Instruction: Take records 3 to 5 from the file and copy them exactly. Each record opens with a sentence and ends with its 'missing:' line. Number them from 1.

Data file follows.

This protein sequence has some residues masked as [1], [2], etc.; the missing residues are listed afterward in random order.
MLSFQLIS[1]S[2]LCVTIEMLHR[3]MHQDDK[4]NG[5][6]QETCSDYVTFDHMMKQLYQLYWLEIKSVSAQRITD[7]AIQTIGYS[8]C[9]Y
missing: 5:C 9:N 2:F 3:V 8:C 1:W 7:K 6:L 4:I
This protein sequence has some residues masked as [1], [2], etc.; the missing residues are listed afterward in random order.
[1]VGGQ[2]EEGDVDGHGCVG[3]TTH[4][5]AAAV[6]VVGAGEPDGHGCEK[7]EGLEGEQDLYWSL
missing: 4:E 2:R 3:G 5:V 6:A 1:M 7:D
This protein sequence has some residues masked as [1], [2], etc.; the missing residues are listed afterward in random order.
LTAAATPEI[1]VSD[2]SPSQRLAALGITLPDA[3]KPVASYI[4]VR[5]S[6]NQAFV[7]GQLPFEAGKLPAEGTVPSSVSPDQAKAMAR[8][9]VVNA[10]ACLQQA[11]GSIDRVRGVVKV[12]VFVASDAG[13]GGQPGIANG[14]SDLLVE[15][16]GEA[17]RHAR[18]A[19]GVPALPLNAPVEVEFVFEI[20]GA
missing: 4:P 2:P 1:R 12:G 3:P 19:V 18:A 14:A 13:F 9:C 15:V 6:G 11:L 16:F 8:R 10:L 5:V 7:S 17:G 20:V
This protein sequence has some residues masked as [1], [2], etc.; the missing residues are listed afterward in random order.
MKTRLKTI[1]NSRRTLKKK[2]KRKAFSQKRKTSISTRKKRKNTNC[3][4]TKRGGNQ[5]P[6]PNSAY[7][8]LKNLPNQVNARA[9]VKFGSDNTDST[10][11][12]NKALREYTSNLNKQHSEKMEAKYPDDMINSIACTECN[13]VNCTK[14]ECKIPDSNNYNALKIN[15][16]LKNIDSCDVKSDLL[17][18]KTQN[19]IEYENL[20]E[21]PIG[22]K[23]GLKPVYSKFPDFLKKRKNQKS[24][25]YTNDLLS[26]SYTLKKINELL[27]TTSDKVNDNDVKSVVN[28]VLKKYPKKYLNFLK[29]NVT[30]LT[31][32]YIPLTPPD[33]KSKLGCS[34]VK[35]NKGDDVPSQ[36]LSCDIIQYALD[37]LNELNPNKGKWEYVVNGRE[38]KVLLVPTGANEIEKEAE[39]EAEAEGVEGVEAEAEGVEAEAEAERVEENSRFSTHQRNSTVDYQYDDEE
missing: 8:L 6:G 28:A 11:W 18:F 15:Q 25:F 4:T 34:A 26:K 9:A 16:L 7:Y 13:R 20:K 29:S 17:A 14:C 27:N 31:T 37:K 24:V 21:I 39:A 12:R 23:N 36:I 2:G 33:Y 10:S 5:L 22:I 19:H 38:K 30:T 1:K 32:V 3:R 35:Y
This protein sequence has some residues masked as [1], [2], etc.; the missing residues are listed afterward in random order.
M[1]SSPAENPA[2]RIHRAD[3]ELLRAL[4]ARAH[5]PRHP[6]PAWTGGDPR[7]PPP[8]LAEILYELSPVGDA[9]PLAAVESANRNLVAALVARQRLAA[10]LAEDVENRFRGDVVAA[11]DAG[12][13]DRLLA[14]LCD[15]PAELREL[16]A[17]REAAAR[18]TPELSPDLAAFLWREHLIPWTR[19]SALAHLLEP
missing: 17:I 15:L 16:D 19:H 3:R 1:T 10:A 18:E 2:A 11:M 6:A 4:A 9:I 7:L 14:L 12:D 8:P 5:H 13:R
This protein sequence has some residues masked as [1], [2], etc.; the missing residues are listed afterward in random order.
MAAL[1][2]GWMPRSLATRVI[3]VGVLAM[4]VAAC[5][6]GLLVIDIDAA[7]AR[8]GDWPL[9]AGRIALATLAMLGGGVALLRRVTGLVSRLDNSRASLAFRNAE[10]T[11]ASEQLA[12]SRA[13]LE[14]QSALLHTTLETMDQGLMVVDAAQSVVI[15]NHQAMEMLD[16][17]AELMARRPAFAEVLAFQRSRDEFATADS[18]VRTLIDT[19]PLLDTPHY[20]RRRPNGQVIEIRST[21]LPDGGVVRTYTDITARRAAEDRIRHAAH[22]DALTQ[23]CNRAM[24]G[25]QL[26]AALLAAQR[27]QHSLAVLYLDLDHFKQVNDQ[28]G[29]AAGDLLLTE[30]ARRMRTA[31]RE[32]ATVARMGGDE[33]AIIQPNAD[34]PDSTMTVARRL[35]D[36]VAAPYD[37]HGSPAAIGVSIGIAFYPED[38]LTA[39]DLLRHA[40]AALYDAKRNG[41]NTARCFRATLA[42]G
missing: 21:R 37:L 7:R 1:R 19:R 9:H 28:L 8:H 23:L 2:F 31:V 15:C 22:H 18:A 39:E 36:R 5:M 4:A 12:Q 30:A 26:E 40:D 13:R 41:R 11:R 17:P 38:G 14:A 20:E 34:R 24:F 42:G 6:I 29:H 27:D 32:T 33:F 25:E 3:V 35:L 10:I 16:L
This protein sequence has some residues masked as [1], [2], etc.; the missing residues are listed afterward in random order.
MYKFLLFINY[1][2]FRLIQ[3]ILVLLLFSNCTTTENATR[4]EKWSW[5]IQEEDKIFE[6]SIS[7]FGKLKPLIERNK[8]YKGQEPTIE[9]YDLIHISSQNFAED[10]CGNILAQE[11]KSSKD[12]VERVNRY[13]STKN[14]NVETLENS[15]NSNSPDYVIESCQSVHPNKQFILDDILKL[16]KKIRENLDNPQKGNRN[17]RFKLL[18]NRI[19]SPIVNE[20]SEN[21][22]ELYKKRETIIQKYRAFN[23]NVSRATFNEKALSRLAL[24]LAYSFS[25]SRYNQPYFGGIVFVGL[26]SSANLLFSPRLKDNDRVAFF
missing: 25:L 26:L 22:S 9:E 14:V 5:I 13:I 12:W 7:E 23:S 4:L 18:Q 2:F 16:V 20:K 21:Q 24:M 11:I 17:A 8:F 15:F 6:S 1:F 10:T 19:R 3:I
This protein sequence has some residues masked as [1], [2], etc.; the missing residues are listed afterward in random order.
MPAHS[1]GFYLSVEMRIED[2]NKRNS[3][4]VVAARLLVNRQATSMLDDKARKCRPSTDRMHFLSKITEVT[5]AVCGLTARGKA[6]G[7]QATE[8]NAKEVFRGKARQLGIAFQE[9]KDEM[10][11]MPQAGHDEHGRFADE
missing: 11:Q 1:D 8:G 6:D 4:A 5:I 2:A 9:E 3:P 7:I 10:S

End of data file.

This protein sequence has some residues masked as [1], [2], etc.; the missing residues are listed afterward in random order.
LTAAATPEI[1]VSD[2]SPSQRLAALGITLPDA[3]KPVASYI[4]VR[5]S[6]NQAFV[7]GQLPFEAGKLPAEGTVPSSVSPDQAKAMAR[8][9]VVNA[10]ACLQQA[11]GSIDRVRGVVKV[12]VFVASDAG[13]GGQPGIANG[14]SDLLVE[15][16]GEA[17]RHAR[18]A[19]GVPALPLNAPVEVEFVFEI[20]GA
missing: 4:P 2:P 1:R 12:G 3:P 19:V 18:A 14:A 13:F 9:C 15:V 6:G 11:L 16:F 8:R 10:L 5:V 7:S 17:G 20:V
This protein sequence has some residues masked as [1], [2], etc.; the missing residues are listed afterward in random order.
MKTRLKTI[1]NSRRTLKKK[2]KRKAFSQKRKTSISTRKKRKNTNC[3][4]TKRGGNQ[5]P[6]PNSAY[7][8]LKNLPNQVNARA[9]VKFGSDNTDST[10][11][12]NKALREYTSNLNKQHSEKMEAKYPDDMINSIACTECN[13]VNCTK[14]ECKIPDSNNYNALKIN[15][16]LKNIDSCDVKSDLL[17][18]KTQN[19]IEYENL[20]E[21]PIG[22]K[23]GLKPVYSKFPDFLKKRKNQKS[24][25]YTNDLLS[26]SYTLKKINELL[27]TTSDKVNDNDVKSVVN[28]VLKKYPKKYLNFLK[29]NVT[30]LT[31][32]YIPLTPPD[33]KSKLGCS[34]VK[35]NKGDDVPSQ[36]LSCDIIQYALD[37]LNELNPNKGKWEYVVNGRE[38]KVLLVPTGANEIEKEAE[39]EAEAEGVEGVEAEAEGVEAEAEAERVEENSRFSTHQRNSTVDYQYDDEE
missing: 8:L 6:G 28:A 11:W 18:F 15:Q 25:F 4:T 34:A 26:K 9:A 16:L 7:Y 13:R 20:K 29:S 17:A 14:C 27:N 31:T 37:K 24:V 21:I 39:A 12:R 23:N 36:I 2:G 33:Y 10:S 5:L 22:I 19:H 38:K 30:T 1:K 32:V 3:R 35:Y
This protein sequence has some residues masked as [1], [2], etc.; the missing residues are listed afterward in random order.
M[1]SSPAENPA[2]RIHRAD[3]ELLRAL[4]ARAH[5]PRHP[6]PAWTGGDPR[7]PPP[8]LAEILYELSPVGDA[9]PLAAVESANRNLVAALVARQRLAA[10]LAEDVENRFRGDVVAA[11]DAG[12][13]DRLLA[14]LCD[15]PAELREL[16]A[17]REAAAR[18]TPELSPDLAAFLWREHLIPWTR[19]SALAHLLEP
missing: 17:I 15:L 16:D 19:H 3:R 1:T 10:A 18:E 2:A 11:M 6:A 4:A 9:I 7:L 14:L 12:D 8:P 5:H 13:R